This article was written by Anne Gulland for the British Medical Journal, 12 March 2014
India’s mortality rate in children under 5 could be reduced to less than half its current level if all women completed their education, the United Nations has said.
A global UN report into the education of women and girls said that in India—which in 2012 saw 1.41 million deaths among children aged under 5—the mortality rate in under 5s would be cut by 61% if all women completed secondary education. And it predicted a fall of 13% in the same rate if all women completed primary education.1
Statistics in the report showed that in India from 2005 to 2011 just over half (51%) of women aged over 15 were literate compared with 75% of men. However, 61% of women are predicted to be literate by 2015.
Researchers analysed 138 demographic and health surveys from 58 countries and calculated that if all women in low income and lower middle income countries completed secondary education the mortality rate in children under 5 would fall by 49%, saving the lives of three million children every year. And if all women in these countries completed primary education one million lives could be saved each year, cutting the mortality rate by 15%.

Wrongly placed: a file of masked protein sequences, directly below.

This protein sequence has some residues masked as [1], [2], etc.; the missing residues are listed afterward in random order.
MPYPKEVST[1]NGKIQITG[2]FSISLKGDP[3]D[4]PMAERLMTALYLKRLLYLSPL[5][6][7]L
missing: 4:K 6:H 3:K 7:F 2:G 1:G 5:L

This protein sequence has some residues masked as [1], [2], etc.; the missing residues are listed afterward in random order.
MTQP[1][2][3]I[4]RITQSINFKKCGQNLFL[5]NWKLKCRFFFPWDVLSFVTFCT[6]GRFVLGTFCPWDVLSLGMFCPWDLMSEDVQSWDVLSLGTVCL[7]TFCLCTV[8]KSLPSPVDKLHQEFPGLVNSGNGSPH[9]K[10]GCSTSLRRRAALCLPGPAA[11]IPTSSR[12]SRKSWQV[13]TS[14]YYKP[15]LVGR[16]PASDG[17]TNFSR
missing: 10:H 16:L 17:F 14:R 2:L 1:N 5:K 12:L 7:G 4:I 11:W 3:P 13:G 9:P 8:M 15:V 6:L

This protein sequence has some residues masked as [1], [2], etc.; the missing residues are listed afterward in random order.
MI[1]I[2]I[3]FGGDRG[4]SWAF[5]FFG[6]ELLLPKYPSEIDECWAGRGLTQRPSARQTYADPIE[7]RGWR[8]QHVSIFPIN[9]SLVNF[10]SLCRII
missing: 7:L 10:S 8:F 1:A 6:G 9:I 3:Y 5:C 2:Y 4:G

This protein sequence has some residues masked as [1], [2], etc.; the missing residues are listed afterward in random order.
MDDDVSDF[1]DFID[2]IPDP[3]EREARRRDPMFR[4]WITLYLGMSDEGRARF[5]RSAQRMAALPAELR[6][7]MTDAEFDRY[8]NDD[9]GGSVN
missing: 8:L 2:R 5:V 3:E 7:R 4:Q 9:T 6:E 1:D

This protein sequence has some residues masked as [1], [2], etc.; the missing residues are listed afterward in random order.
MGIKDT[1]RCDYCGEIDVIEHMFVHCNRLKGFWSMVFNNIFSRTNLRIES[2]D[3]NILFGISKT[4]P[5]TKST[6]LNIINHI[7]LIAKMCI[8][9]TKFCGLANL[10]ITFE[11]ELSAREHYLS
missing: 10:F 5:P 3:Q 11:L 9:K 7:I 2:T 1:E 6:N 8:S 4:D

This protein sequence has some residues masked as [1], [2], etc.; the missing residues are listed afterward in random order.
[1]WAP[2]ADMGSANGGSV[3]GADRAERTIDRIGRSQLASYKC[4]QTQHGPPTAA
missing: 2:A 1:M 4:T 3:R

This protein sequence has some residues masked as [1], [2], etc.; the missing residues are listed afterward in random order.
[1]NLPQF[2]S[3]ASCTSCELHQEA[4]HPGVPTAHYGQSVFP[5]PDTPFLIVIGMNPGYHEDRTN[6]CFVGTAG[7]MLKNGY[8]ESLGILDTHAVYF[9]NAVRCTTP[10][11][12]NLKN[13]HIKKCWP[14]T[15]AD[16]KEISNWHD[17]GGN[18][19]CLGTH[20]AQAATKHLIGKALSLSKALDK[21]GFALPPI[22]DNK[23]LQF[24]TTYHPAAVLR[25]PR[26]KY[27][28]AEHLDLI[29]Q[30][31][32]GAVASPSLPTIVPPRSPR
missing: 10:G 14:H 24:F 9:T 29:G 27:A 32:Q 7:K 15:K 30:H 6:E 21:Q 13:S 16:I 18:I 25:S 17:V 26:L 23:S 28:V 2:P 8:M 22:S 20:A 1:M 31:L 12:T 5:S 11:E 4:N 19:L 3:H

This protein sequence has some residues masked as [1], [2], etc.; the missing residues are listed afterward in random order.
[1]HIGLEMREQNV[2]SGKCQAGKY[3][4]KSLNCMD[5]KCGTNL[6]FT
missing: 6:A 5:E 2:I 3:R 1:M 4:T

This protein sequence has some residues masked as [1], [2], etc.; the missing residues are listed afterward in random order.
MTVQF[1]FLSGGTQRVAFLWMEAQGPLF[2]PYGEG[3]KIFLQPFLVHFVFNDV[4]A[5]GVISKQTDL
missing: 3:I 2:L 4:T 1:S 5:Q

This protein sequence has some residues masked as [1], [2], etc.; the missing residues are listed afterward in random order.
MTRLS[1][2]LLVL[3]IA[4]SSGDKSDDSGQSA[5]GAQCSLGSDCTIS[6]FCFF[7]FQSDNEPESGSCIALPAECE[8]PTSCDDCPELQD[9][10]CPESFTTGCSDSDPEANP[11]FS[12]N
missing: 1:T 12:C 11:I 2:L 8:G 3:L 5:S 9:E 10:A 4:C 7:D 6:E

Analysis of northern India based on the annual health survey and the 2011 census showed that female literacy was strongly linked to child mortality even after taking into account access to reproductive and child health services. The researchers said that an increase in the female literacy rate from 58%, the current average, to 100% would lead to a reduction in the under 5 mortality rate from 81 to 55 deaths per 1000 live births.
The report said that a literate mother was 23% more likely to seek support from a skilled birth attendant. It added that educated mothers were more likely to properly purify water, administer rehydration solutions, increase fluids, and continue feeding if their child had diarrhoea.
Educated mothers were also found to be less likely to have malnourished children, and the report estimated that stunting would reduce by 26% in low income countries if all mothers had secondary education.
The report found that in areas of high malaria transmission the odds of children carrying malaria parasites were 22% lower if their mothers had primary education than if they had no education.
Education also saved mothers’ lives, the report said, as educated pregnant women were more likely to react to symptoms such as bleeding and ensure that they had a skilled birth attendant. They were also less likely to give birth as teenagers and had fewer babies.
The report urged policy makers to broaden their focus to consider the important role education played in improving health, and it noted that being educated also affected general health. It said that in India people with schooling up to the lower secondary level were more than twice as likely to know that mosquitoes transmit malaria. And in south and west Asia 81% of literate women knew that HIV was not spread by sharing food compared with 57% of illiterate women.